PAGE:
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Hi All

I have always been interested in the history of Sneinton, just wondered if anyone knew much about the meaning behind the road names in Sneinton in regards to local history.

Kind Regards BKT

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There's a lot to go on ! Do you have any specific ones in mind ?

Some of the road names can be explained by the era when they were built.

Mafeking Street, Kimberley Street, Ladysmith Street, Port Arthur Road, Baden Powell Road, all fall into an obvious group from the Boer War.

Finsbury Avenue, Holborn Avenue, Sandringham Road, when someone worked their way through London suburbs.

Windmill Lane is self-explanatory - there use to be lots of them up there.

Manor Street - location of Sneinton Manor house.

Sneinton Hermitage - hermits in caves.

Coming up to date on the old railway lands - Ivatt Drive and Gresley Drive, named after steam locos.

The awkward one is possibly Sneinton's most famous road, where William Booth was born - Notintone Place. It looks like a typing error.

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You're right ! But the famous people who live in London also have a place in Sandringham.

Staying with the London connection, there's a Loughborough Avenue in Sneinton. There's a Loughborough Road, Loughborough Junction, Loughborough Primary School, in south London.

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Older road names (pre 1900 or so) can have a historical reason for their name, but in more recent developments the names can be almost random; the planners think of a theme (trees; footballers; London; lakes; local celebrities; animals) and work their way through the roads.

I reckon a lot of the time it's decided by "stick-a-pin-on-a-page". Looking at Skipton Circus which I guess was built in the 20s/30s, nearby you've got Ipswich Circus and Shelford Rise, Findern Green, so somebody just opened an atlas of Great Britain. Kilby Avenue and Weedon Close could be anything; the name of the builder's dog.

Westwood is probably one you'd have to ask the man who named it, although Kentwood next door is presumably connected. In that area there's Bleasby, Thurgarton, Castle, Trent, Ashfield, so the local map had obviously come out again.

Not to mention Sandringham, which isn't in London.

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re: #2

Nottingham and Sneinton, as they stood in 1831

The history of Sneinton is inextricably tied to that of its near neighbour, the City of Nottingham. When the area that is now Nottingham was settled by the Anglo-Saxon chieftain "Snot", he named the settlement "Snottingham" (the homestead of Snot's people, where inga = the people of; ham = homestead),[2] and the area east of the city, also settled by Saxons, was called "Snottington" (the suffix ton = farmstead settlement).[3] Sneinton is mentioned in theDomesday Book, where is referred to as "Notintone", which represents the Norman pronunciation of an Anglo-Saxon placename, with the "Sn" dropped in favour of "N", which was easier to say in the Norman language.[4] The Norman pronunciation of "Nottingham" stuck, whereas their pronunciation of "Notintone" did not.[3] In the years between 1086 and 1599, "Sneinton" became the agreed way of spelling the village name.[4]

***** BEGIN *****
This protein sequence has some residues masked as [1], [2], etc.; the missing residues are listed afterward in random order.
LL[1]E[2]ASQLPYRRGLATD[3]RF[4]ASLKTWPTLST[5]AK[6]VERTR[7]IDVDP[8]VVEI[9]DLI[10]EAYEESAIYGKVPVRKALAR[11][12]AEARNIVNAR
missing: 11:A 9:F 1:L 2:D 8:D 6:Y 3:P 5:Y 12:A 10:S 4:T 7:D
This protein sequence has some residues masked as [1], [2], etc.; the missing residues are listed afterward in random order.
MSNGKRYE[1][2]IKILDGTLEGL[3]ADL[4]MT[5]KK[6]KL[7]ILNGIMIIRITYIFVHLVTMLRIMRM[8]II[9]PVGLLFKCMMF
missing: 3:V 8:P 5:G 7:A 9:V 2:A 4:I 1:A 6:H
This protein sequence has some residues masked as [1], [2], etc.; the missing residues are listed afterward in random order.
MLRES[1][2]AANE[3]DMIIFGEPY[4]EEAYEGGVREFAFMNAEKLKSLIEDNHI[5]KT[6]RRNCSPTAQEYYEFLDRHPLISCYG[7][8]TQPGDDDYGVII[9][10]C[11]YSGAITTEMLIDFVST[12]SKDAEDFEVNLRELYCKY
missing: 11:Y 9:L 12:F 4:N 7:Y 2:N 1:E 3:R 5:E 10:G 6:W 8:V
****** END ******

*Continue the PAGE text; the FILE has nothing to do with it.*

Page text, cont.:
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I've learned something new today ! For some reason it never occurred to me to look up Notintone.

And the map on that link is a much higher-res version than the one I previously had, so it might be making future appearances.

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  • 1 month later...

Just found this thread tonight when I was trying to work out why Port Arthur Road got its name. I had guessed that it was a link with Port Arthur in Tasmania. I never thought of a Boer war origin! This suggests that the houses were built around that time. My dad's family moved from Moreland Street to Port Arthur Road sometime between 1911 and 1917. My dad's great grandfather had an elder brother who was deported to Tasmania in 1840 and he ended up at Port Arthur in Tasmania, a very unpleasant prison. This was the only Port Arthur I had heard of until tonight!

#2 Thanks Cliff Ton, I have learned a bit more history tonight.

Moreland Street was off Meadow Land so I guess it got its name from "more land".

#1 burtkt I hope your research is going well.

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Very interesting the map on post 10.

I didn't know about the toll bar across Mansfield Road.... bottom of the hill at the corner of the Forest. And I didn't know that Canning Circus was called Sion Hill.

I had come across the hill on Woodborough Road being called Goose Wong Lane,petering out in those days into just a footpath to Mapperley top....and the Jewish cemetery is marked on Sherwood Street and is still there today. The map is worth it's weight if only for exactly positioning the windmills in those days.

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It also shows how remote and isolated the top of Mansfield Road was in those days; apparently it was a favourite haunt of highwaymen and robbers.

"Cavalry Ground" is the Forest; all the shading on the left is now the cemetery; Sherwood Street is still called that + North; there is no Forest Road or Mapperley Road yet


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Edale Road - Derbyshire village.

Skipton [circus] - Yorkshire town

Ipswich [circus] - Suffolk town

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Anyone know Steve Brown and his sister (Rosemary?)? Used to live at 19 Rossington Road in the 60s.

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